Helpful sunglass tips from N3L:
Polarized lenses are helpful for activities that require glare reduction, like fishing, sailing, kayaking and sand volleyball.
While no lens is shatterproof or unbreakable, glasses or goggles with polycarbonate lenses are impact resistant, shatter resistant and filter out 100 percent of UV light.
Different lens colors work best for different sports, for example, golfers can benefit from lenses with amber, brown or rose tint, which enhance depth perception and help with following the ball in low or medium light conditions.
Consider the safety features you need for your activity, as many sports sunglasses are designed to address specific safety concerns like protecting during impact, shielding from flying debris and improving visibility.
If sunglasses do not fit properly, they can’t protect properly. Many sunglasses have special features that allow them to stay in place during activities such as running, cycling and climbing.
Wrap around lenses sometimes work best because they block light coming in from the sides. In addition, larger lenses may be more effective, because they cover more of the eye.
Leave fireworks to professionals
According to The Pennsylvania Academy of Ophthalmology (PAO), each Fourth of July, thousands of people are injured from using consumer fireworks.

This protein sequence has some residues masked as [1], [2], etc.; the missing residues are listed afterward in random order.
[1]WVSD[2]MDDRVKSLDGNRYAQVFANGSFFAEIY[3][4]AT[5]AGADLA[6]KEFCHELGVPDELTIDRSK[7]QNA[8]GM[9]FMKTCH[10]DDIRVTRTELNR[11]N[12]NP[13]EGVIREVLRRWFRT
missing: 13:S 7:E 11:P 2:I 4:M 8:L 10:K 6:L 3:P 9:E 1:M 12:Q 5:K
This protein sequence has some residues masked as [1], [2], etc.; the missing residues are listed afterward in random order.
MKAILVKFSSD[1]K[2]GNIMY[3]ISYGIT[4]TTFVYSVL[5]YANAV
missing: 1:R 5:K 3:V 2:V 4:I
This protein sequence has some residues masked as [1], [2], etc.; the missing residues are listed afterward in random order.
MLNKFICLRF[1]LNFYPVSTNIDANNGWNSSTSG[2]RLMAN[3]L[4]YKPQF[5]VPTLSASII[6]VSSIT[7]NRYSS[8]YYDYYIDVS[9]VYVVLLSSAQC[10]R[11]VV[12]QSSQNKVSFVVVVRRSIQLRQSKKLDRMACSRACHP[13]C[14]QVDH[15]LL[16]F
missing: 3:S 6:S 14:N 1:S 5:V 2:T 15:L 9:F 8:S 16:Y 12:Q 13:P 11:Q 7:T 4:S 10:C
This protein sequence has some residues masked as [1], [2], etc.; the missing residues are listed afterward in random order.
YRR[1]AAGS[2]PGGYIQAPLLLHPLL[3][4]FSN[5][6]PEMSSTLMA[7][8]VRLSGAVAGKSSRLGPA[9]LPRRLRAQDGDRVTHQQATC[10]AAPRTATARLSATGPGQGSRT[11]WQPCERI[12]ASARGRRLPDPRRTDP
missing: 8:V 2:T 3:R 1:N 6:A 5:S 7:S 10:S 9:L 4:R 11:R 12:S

The U.S. Consumer Product Safety Commission reported that more than 9,000 fireworks-related injuries happen each year. Of these, nearly half are head-related injuries and nearly 30 percent are injuries to the eyes. One-fourth of fireworks eye injuries result in permanent vision loss or blindness.
“Too many Fourth of July celebrations are ruined because a child has to be rushed to the emergency room after a fireworks accident,” said Dr. Kenneth Cheng, pediatric ophthalmologist and president of the Harrisburg-based PAO, in a press release. “Potentially blinding injuries can be avoided if families attend a professional public fireworks display instead of putting on a home fireworks show.”